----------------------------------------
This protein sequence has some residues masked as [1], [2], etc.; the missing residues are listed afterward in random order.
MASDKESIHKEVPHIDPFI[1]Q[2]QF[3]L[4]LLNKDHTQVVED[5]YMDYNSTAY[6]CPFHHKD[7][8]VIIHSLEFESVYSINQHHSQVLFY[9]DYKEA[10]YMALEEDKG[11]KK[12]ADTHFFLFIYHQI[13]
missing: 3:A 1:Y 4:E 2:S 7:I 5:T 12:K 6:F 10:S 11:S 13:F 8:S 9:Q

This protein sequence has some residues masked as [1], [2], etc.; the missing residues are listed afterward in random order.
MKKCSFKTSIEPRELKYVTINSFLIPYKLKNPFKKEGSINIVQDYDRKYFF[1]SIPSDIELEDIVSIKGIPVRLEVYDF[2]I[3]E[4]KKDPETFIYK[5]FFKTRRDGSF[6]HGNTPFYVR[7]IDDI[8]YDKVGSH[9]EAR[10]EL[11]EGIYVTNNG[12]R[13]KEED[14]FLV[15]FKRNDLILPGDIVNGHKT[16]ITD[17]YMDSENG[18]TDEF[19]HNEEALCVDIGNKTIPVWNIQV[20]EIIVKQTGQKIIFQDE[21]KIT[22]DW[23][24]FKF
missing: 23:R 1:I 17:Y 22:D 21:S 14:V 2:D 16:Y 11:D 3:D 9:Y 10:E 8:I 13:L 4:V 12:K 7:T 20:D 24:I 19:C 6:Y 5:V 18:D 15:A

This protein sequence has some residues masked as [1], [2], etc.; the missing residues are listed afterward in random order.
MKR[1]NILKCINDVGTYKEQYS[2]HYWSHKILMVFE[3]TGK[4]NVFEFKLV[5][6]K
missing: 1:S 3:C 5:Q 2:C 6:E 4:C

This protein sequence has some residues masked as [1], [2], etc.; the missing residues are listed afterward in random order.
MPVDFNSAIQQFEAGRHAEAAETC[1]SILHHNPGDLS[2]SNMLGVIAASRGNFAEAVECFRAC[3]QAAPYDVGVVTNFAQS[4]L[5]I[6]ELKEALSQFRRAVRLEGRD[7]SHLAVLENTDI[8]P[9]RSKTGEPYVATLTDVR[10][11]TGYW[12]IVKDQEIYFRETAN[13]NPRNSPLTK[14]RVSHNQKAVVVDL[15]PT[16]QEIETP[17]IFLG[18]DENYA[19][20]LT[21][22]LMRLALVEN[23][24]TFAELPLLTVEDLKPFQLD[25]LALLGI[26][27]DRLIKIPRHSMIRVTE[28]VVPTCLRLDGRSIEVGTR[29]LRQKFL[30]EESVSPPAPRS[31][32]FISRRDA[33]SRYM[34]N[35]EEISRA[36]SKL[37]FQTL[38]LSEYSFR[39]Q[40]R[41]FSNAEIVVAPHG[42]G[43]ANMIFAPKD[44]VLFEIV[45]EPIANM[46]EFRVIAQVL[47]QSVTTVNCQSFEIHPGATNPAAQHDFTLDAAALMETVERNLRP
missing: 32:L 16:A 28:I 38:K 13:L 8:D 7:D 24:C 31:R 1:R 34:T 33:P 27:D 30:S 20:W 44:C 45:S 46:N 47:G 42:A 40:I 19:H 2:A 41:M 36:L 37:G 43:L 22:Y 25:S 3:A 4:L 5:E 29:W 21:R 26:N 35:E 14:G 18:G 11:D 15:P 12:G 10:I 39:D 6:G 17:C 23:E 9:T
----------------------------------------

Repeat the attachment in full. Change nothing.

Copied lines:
This protein sequence has some residues masked as [1], [2], etc.; the missing residues are listed afterward in random order.
MASDKESIHKEVPHIDPFI[1]Q[2]QF[3]L[4]LLNKDHTQVVED[5]YMDYNSTAY[6]CPFHHKD[7][8]VIIHSLEFESVYSINQHHSQVLFY[9]DYKEA[10]YMALEEDKG[11]KK[12]ADTHFFLFIYHQI[13]
missing: 3:A 1:Y 4:E 2:S 7:I 5:T 12:K 6:F 10:S 11:S 13:F 8:S 9:Q

This protein sequence has some residues masked as [1], [2], etc.; the missing residues are listed afterward in random order.
MKKCSFKTSIEPRELKYVTINSFLIPYKLKNPFKKEGSINIVQDYDRKYFF[1]SIPSDIELEDIVSIKGIPVRLEVYDF[2]I[3]E[4]KKDPETFIYK[5]FFKTRRDGSF[6]HGNTPFYVR[7]IDDI[8]YDKVGSH[9]EAR[10]EL[11]EGIYVTNNG[12]R[13]KEED[14]FLV[15]FKRNDLILPGDIVNGHKT[16]ITD[17]YMDSENG[18]TDEF[19]HNEEALCVDIGNKTIPVWNIQV[20]EIIVKQTGQKIIFQDE[21]KIT[22]DW[23][24]FKF
missing: 23:R 1:I 17:Y 22:D 21:S 14:V 2:D 16:Y 11:D 3:D 9:Y 10:E 8:I 13:L 4:V 12:K 7:T 20:D 24:I 19:C 6:Y 5:V 18:D 15:A

This protein sequence has some residues masked as [1], [2], etc.; the missing residues are listed afterward in random order.
MKR[1]NILKCINDVGTYKEQYS[2]HYWSHKILMVFE[3]TGK[4]NVFEFKLV[5][6]K
missing: 1:S 3:C 5:Q 2:C 6:E 4:C

This protein sequence has some residues masked as [1], [2], etc.; the missing residues are listed afterward in random order.
MPVDFNSAIQQFEAGRHAEAAETC[1]SILHHNPGDLS[2]SNMLGVIAASRGNFAEAVECFRAC[3]QAAPYDVGVVTNFAQS[4]L[5]I[6]ELKEALSQFRRAVRLEGRD[7]SHLAVLENTDI[8]P[9]RSKTGEPYVATLTDVR[10][11]TGYW[12]IVKDQEIYFRETAN[13]NPRNSPLTK[14]RVSHNQKAVVVDL[15]PT[16]QEIETP[17]IFLG[18]DENYA[19][20]LT[21][22]LMRLALVEN[23][24]TFAELPLLTVEDLKPFQLD[25]LALLGI[26][27]DRLIKIPRHSMIRVTE[28]VVPTCLRLDGRSIEVGTR[29]LRQKFL[30]EESVSPPAPRS[31][32]FISRRDA[33]SRYM[34]N[35]EEISRA[36]SKL[37]FQTL[38]LSEYSFR[39]Q[40]R[41]FSNAEIVVAPHG[42]G[43]ANMIFAPKD[44]VLFEIV[45]EPIANM[46]EFRVIAQVL[47]QSVTTVNCQSFEIHPGATNPAAQHDFTLDAAALMETVERNLRP
missing: 32:L 16:A 28:I 38:K 13:L 8:D 7:D 24:C 31:R 1:R 34:T 33:P 27:D 30:S 20:W 44:C 45:S 46:N 47:G 42:A 40:I 19:H 2:A 41:M 36:L 37:G 43:L 22:Y 25:S 3:A 4:L 5:E 29:W 21:R 26:N 35:E 14:G 18:G 11:D 15:P 12:G 10:I 39:D 6:G 17:C 23:E 9:T